A Sydney-based group of actors were driven by bus to Canberra by ACT Health to ensure their scheduled performance of American Psycho could take place this weekend.

The Canberra Theater, which hosts the show, worked with health authorities to find a way for the event to unfold despite the growing COVID-19 cluster in Sydney and the lockdown imposed on around five million people.

At the start of the lockdown, the ACT government banned residents of Greater Sydney from visiting the capital and imposed stay-at-home orders on returning Canberrans.

There are no confirmed cases of COVID-19 in ACT, but a warrant for wearing the mask indoors and on public transport has been introduced.

The Director of Programs and Presenter Services at the Canberra Theater, Adam Deusien said he was “delighted” that the place has received the green light to proceed with the show, which opens Wednesday evening.

“For American Psycho, in particular, we made sure to apply a particularly rigorous set of measures,” said Mr. Deusien.

The actors have been quarantined for the duration of their stay in Canberra and will only leave their accommodation to perform, as contact between people outside their bubble is limited.

The theater will be seated at 100% capacity, with the exception of the front row, to comply with social distancing rules.

Canberra has made it mandatory to wear a mask, but the show will continue in its main theater.(

ABC News: Nick Haggarty

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This is the first show to be presented at the theater since the Canberrans were asked to wear masks in indoor venues.

“We have been so grateful for the collaboration with ACT Health, which has been absolutely amazing for us to be able to engage in very detailed conversations about the thoroughness of what we do and to ensure that we can still deliver what is a cultural experience. really exciting and important to the public in Canberra, ”said Mr. Deusien.

“We’re doing pretty well, considering, I think – taking all the necessary precautionary measures with the company and with our own staff, to make sure our public is safe.”

He said they hadn’t noticed a drop in ticket sales or attendance over the past week.

“People are always very excited and excited to come to the theater this week.”

Like the cast, the Canberra Raiders have also been placed on a “bubble” squad to protect them from infection as the NRL season progresses.

ACT Chief Minister Andrew Barr said it was great that the arts and sport received the same treatment.

“The Chief Medical Officer of Health was able to work with the theater to provide appropriate COVID protections and exemptions … which are reminiscent of the types of COVID protocols and conventions that have been put in place in relation to sports organizations and sports competitions, ”he said. mentionned.

“I think the arts are treated fairly in this context.”

Smaller rooms facing a “quiet week”

Various people walk through Canberra with face masks
People walk through Civic, Canberra wearing face masks. (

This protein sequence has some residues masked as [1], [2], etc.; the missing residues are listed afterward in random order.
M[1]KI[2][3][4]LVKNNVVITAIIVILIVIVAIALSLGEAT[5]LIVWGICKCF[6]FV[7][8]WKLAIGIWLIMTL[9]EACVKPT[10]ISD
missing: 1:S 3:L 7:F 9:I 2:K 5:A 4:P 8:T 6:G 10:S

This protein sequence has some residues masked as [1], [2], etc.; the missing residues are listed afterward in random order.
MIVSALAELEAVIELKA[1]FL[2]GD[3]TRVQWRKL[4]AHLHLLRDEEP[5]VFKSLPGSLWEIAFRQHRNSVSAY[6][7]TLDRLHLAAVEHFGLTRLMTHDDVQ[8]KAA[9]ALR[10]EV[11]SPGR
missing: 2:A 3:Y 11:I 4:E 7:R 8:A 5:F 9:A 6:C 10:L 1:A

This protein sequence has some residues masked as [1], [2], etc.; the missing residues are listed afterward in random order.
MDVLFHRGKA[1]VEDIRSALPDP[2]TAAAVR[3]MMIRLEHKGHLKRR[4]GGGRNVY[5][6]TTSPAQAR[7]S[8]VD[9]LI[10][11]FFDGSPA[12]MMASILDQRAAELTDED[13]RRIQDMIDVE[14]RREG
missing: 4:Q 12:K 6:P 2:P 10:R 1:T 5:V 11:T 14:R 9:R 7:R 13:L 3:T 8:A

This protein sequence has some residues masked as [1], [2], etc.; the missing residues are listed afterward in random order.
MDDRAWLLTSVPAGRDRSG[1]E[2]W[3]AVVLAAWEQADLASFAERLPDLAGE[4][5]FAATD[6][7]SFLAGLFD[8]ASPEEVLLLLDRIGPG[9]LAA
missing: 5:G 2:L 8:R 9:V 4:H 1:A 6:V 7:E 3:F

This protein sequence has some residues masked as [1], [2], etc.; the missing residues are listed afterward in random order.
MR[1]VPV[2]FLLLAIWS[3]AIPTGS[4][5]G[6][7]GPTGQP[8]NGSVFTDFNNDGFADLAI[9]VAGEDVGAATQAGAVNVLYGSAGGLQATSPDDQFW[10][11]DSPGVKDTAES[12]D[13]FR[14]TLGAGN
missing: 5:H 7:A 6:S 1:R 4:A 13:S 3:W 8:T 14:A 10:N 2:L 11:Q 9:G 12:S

ABC News: Nick Haggarty

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The smaller ACT venues did not share the theater’s good fortune, signaling a drop in attendance.

One of Canberra’s smaller venues, Smith’s Alternative, has already seen a 20% drop in revenue since the weekend.

Owner Nigel McRae said three shows scheduled for later in the week have been canceled as bands are unable or unwilling to travel between states.

“One band was a big bunch of singers and they thought it was a bit risky so the week was pretty much marred by these events,” he said.

He said that although some local bands would still perform this weekend, it would be a “quiet week”.

“We’re fine right now, we just hope they get it under control – we’re pretty dependent on the shows that bring in audiences and customers,” he said.

But he said he supported the restrictions.

“We are always open, and everyone is welcome.”

Meanwhile, in New South Wales …

A large square building bears the sign "The Q".
The Q is Queanbeyan’s premier performing arts center.(

ABC News: Pedro Ribeiro

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Across the border, the Queanbeyan Performing Arts Center has grown to 50% capacity.

Artistic director Jordan Best said the initial advice was to limit guests to one person per four square meters and was forced to scramble to make changes with just two hours of warning before their show on Saturday at 8:00 p.m.

“We had 280 people booked for Kiss Me Kate… so it was crazy,” Ms. Best said.

But Ms Best said it got slightly easier after NSW Health clarified its rules, which allow 50% capacity.

A woman sits on a chair in a theater hall, smiling.
Jordan Best, artistic director of The Q, said they were quick to adjust to the new restrictions.(

ABC News: Mark Moore

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“So the box office made an effort to contact all of our ticket holders, we added an additional show and asked all of our ticket holders to go to that second show if they can,” she said.

“[We’re] trying not to cost artists and producers more money, but also trying to make sure that we cover ourselves as a venue, while trying to pay all of our staff. It’s a juggling act. “

She said the proximity to Canberra made the difference in the restrictions.

“But whatever we need to do to lock this down so we can reopen.”

She urged people to continue supporting their local theaters.

“We don’t have COVID here at the moment. We are taking every precaution, we are doing whatever it takes, you don’t have to be afraid,” she said.

“Come to the theater, wear your mask, we are socially distanced.”

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